Fosun Property Holdings, has announced that it has renamed its One Chase Manhattan Plaza as “28 Liberty,” as the real estate arm of one of China’s largest investment conglomerates steps up marketing for the landmark building it acquired in 2013.
According to a statement from Fosun, it is now working with leasing agent JLL to rent out one million square feet (93,000 square metres) of grade A office space in the 60-storey, 2.2 million square foot tower.
Fosun acquired the former home of Chase Manhattan bank in October 2013 for $725 million, which was then the highest sum paid to date by a Chinese investor in acquiring an overseas real estate asset.
“The choice of 28 Liberty as the building’s name reveals Fosun’s deep respect for the history of the property and the culture of Lower Manhattan,” said Mr. Guo Guangchang, Chairman of Fosun International. “We are committed to the New York market, and we are dedicated to positioning 28 Liberty as a world-class destination for local and international businesses alike.”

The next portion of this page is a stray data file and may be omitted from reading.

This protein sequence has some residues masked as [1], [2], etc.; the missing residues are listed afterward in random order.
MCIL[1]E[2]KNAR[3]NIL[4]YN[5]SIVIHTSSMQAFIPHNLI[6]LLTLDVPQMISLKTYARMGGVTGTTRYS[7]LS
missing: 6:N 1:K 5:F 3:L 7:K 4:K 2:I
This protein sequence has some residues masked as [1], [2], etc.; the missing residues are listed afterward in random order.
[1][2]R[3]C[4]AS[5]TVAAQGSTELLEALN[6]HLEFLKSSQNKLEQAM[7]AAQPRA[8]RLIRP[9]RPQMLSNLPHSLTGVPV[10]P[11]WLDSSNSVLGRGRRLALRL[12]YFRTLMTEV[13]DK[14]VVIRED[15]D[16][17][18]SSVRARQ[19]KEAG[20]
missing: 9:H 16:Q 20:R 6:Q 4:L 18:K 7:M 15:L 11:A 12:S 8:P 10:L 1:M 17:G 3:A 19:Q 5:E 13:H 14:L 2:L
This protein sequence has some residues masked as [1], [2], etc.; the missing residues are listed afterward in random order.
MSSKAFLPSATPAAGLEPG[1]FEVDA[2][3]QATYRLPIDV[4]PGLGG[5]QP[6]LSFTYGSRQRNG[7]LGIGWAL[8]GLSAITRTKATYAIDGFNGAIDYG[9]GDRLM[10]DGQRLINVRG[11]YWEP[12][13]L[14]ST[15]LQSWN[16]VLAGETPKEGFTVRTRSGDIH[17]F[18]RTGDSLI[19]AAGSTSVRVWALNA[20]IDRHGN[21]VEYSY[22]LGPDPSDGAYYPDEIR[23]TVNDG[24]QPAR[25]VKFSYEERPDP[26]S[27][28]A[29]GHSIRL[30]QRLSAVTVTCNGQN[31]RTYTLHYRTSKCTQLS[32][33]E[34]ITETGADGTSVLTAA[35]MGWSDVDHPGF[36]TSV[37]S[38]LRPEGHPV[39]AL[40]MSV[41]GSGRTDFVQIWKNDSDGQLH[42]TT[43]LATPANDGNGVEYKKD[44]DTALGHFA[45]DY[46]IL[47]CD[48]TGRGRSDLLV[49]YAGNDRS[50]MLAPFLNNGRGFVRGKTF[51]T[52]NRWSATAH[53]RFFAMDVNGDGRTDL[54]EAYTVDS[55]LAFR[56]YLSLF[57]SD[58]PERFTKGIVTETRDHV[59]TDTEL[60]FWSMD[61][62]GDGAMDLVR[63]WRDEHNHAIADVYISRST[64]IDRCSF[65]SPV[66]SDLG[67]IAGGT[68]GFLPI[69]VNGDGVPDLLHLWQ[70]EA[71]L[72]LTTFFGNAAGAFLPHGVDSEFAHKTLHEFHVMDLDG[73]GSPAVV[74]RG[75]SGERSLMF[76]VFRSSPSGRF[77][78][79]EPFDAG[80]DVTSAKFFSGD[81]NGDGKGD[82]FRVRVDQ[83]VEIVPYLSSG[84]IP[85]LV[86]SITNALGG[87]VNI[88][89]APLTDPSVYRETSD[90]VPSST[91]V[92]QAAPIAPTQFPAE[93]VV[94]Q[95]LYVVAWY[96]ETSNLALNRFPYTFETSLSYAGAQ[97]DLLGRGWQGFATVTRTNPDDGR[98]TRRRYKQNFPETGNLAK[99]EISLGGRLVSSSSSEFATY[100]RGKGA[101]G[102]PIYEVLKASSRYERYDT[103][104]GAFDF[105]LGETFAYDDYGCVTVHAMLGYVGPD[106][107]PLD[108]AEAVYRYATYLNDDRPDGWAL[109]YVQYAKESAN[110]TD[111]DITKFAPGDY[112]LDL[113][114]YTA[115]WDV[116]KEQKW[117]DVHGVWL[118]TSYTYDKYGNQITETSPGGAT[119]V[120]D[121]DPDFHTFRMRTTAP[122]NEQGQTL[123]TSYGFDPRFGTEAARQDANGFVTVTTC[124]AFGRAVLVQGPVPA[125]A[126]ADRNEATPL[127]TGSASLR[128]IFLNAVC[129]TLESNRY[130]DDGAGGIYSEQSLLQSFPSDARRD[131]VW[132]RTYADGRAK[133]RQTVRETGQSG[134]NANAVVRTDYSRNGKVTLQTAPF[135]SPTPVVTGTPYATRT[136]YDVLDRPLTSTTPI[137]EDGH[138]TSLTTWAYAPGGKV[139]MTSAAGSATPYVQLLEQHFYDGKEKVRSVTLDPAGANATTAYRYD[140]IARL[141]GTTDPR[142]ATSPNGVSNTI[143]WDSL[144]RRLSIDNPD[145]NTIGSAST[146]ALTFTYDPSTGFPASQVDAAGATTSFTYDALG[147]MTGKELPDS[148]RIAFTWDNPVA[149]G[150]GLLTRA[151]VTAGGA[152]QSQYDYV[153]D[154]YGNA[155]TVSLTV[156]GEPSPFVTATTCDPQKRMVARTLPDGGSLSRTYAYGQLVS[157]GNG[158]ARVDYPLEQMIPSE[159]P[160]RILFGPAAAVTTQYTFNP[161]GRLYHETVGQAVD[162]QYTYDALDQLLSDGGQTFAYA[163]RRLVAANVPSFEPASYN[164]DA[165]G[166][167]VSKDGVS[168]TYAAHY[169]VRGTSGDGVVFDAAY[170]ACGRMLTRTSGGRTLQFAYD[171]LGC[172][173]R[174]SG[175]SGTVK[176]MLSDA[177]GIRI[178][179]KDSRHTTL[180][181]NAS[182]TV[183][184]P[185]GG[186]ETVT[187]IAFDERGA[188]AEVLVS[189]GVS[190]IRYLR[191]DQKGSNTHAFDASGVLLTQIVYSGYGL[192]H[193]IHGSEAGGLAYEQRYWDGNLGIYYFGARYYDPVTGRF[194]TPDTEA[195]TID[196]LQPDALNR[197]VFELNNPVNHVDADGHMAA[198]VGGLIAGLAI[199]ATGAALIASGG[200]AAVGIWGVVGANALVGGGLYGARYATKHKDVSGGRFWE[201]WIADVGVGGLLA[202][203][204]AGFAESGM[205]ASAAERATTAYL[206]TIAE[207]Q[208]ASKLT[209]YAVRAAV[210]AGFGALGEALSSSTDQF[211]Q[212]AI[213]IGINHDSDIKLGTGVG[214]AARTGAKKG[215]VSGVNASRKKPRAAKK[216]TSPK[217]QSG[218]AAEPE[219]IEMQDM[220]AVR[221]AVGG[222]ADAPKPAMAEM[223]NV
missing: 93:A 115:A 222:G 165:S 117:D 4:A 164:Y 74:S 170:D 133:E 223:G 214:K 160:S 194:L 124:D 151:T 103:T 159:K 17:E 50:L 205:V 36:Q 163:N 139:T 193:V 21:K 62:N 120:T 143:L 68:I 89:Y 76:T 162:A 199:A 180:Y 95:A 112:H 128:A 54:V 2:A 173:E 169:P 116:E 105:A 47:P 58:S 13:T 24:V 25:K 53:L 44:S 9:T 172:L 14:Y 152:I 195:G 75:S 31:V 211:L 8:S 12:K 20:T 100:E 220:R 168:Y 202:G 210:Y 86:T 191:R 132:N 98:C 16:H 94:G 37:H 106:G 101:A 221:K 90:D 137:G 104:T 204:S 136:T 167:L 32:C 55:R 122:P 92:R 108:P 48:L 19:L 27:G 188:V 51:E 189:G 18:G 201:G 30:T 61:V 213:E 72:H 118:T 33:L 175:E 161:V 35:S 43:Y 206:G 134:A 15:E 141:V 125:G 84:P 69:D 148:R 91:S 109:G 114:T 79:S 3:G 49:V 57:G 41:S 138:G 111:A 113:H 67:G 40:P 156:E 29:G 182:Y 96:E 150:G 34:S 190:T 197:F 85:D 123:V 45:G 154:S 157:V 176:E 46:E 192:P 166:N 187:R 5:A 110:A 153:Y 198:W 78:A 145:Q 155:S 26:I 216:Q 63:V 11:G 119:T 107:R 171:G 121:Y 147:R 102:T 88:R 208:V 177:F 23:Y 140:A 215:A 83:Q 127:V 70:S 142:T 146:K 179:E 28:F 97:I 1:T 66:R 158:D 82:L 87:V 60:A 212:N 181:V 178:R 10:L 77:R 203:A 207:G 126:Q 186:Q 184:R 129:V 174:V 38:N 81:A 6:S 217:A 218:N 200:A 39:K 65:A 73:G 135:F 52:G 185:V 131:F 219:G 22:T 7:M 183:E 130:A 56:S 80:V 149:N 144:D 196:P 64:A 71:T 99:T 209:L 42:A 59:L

Fosun says that it chose the new name for the building to note the tower’s location on Liberty Street, as well as its views of the Statue of Liberty in New York Harbour. In Chinese, the number 28 is often use to denote double prosperity.
Since more than fifty-year old tower, Fosun has put the building through extensive renovation to update the lobby, elevators, and infrastructure, as well as upgrading the surrounding plaza. With its facelift now complete, the renovated property will accommodate more than 200,000 square feet (18,600 square metres), according to Fosun.
Fosun’s acquitions did not stop with its purchase of the New York landmark either. In just over a year since its New York deal, Fosun has continued its buying spree by joining a deal for a $9.3 billion seaside development project in Athens, Greece, acquiring two office towers in Tokyo and financing the purchase of the Lloyds Chambers building in London.
The investment conglomerate has also been actively acquiring assets in other industries, most notably its US$1.1 billion takeover of France’s Club Med, as well as several acquisitions in the finance sector.